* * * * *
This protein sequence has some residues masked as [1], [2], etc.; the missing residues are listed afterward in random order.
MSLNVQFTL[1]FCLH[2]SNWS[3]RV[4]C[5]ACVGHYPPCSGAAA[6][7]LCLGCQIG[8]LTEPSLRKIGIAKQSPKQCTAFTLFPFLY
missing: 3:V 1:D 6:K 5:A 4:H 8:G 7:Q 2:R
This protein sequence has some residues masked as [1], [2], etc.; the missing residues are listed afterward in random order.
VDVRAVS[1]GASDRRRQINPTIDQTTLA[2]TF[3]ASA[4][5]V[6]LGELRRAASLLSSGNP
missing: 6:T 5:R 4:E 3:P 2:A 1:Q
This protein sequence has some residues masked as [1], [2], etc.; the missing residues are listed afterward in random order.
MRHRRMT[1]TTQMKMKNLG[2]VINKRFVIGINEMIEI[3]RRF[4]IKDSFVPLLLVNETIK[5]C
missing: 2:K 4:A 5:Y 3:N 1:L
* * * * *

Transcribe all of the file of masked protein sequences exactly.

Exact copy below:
This protein sequence has some residues masked as [1], [2], etc.; the missing residues are listed afterward in random order.
MSLNVQFTL[1]FCLH[2]SNWS[3]RV[4]C[5]ACVGHYPPCSGAAA[6][7]LCLGCQIG[8]LTEPSLRKIGIAKQSPKQCTAFTLFPFLY
missing: 3:V 1:D 6:K 5:A 4:H 8:G 7:Q 2:R
This protein sequence has some residues masked as [1], [2], etc.; the missing residues are listed afterward in random order.
VDVRAVS[1]GASDRRRQINPTIDQTTLA[2]TF[3]ASA[4][5]V[6]LGELRRAASLLSSGNP
missing: 6:T 5:R 4:E 3:P 2:A 1:Q
This protein sequence has some residues masked as [1], [2], etc.; the missing residues are listed afterward in random order.
MRHRRMT[1]TTQMKMKNLG[2]VINKRFVIGINEMIEI[3]RRF[4]IKDSFVPLLLVNETIK[5]C
missing: 2:K 4:A 5:Y 3:N 1:L